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Nonlinear Dynamics

, Volume 95, Issue 2, pp 1035–1052 | Cite as

Axonal sodium and potassium conductance density determines spiking dynamical properties of regular- and fast-spiking neurons

  • Wen Zhang
  • Boqiang Fan
  • Divyansh Agarwal
  • Tun Li
  • Yuguo YuEmail author
Original Paper
  • 118 Downloads

Abstract

Compared with regular-spiking (RS) neurons, the action potentials (APs) of fast-spiking (FS) neurons are characterized by narrow spike durations and unusually fast decay dynamics of dV/dt process. However, quantitative measure of accurate sodium and potassium densities accounting for spike shape in the axon initial segment (AIS) where action potentials are initiated in both RS and FS cells is not well explored. Here, axonal recordings showed that the averaged axonal spike half-height duration of RS cells is significantly larger (Matlab anova1, \(p < 0.001\)) than that of FS cells. The averaged dV/dt ratio of RS cells is significantly lower (Matlab anova1, \(p < 0.001\)) than that of FS cells. We have reproduced axonal APs by cortical Hodgkin–Huxley axonal models constrained by a set of experimentally observed properties of RS and FS cells. The model predicts that sodium channel conductance \({g}_{\mathrm{Na}}\) in RS AIS is in a range of 1000–4000 pS/\(\upmu \text {m}^{2}\) and potassium channel conductance \({g}_{\mathrm{K}}\) is in a range of 30–200 pS/\(\upmu \text {m}^{2}\) in order to produce energy-efficient RS action potentials with major properties matching experimental observations of pyramidal cells. The model predicts that \({g}_{\mathrm{Na}}\) is within 1000–2500 pS/\(\upmu \text {m}^{2}\) and \({g}_{\mathrm{K}}\) ranges within 300–1000 pS/\(\upmu \text {m}^{2}\) for AIS of FS cells. The AP duration and efficiency are nonlinearly regulated by the ratio of \({g}_{\mathrm{Na}}/{g}_{\mathrm{K}}\). We performed patch-clamp recordings on both RS and FS cortical axons and observed that \({g}_{\mathrm{Na}}\) was approximately \(1620.4\pm 770\,\hbox {pS}/\upmu \text {m}^{2}\) for RS AIS and \(803.7\pm 351.5\,\hbox {pS}/\upmu \text {m}^{2}\) for FS AIS. The \({g}_{\mathrm{K}}\) was \(189.6\pm 75.8\,\hbox {pS}/\upmu \text {m}^{2}\) for the RS AIS and \(524.6\pm 281.6\,\hbox {pS}/\upmu \text {m}^{2}\) for the FS AIS. Partial drug-mediated inhibition of sodium or potassium channels significantly decreases or enlarges the AP duration and dV/dt ratio of both RS and FS cells, respectively, suggesting that sodium and potassium conductance density in cortical axons may be critical in determining the dynamical features of AP profiles in FS and RS cells.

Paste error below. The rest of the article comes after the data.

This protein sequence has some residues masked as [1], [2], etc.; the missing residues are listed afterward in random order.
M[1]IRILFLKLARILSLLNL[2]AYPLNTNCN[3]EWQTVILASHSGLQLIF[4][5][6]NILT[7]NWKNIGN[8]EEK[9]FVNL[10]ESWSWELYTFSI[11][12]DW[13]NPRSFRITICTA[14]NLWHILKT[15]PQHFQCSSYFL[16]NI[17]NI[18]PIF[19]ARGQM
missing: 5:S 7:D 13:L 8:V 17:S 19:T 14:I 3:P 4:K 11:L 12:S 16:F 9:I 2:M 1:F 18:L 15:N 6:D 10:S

Keywords

Pyramidal cell Interneuron Action potential Sodium conductance density 

Notes

Acknowledgements

YY thanks for the support from the National Natural Science Foundation of China (81761128011, 31571070), Shanghai Science and Technology Committee support (16410722600), the program for the Professor of Special Appointment (Eastern Scholar SHH1140004) at Shanghai Institutions of Higher Learning, the Research Fund for the Doctoral Program of Higher Education of China (1322051) and Omics-based precision medicine of epilepsy entrusted by the Key Research Project of the Ministry of Science and Technology of China (Grant No. 2016YFC0904400) for their support. Thanks to Dr. Guojie Qu and Xin Fu for their help in revision.

Author Contributions

YY and WZ designed research; WZ, DA, TL and BF performed experimental recordings; YY and BF conducted computational studies; WZ, BF and YY performed data analysis; YY, WZ and DA wrote the paper. All authors reviewed the manuscript.

Compliance with ethical standards

Conflict of interest

The authors declare no competing financial interests.

Supplementary material

11071_2018_4613_MOESM1_ESM.pdf (80 kb)
Supplementary material 1 (pdf 79 KB)

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© Springer Nature B.V. 2018

Authors and Affiliations

  1. 1.State Key Laboratory of Medical Neurobiology, School of Life Science and Human Phenome Institute, Institutes of Brain Science, Institute of Science and Technology for Brain-Inspired IntelligenceFudan UniversityShanghaiChina
  2. 2.Department of Genomics and Computational Biology, Perelman School of MedicineUniversity of PennsylvaniaPhiladelphiaUSA
  3. 3.Institute of Neuroscience and State Key Laboratory of NeuroscienceShanghai Institutes for Biological SciencesShanghaiChina

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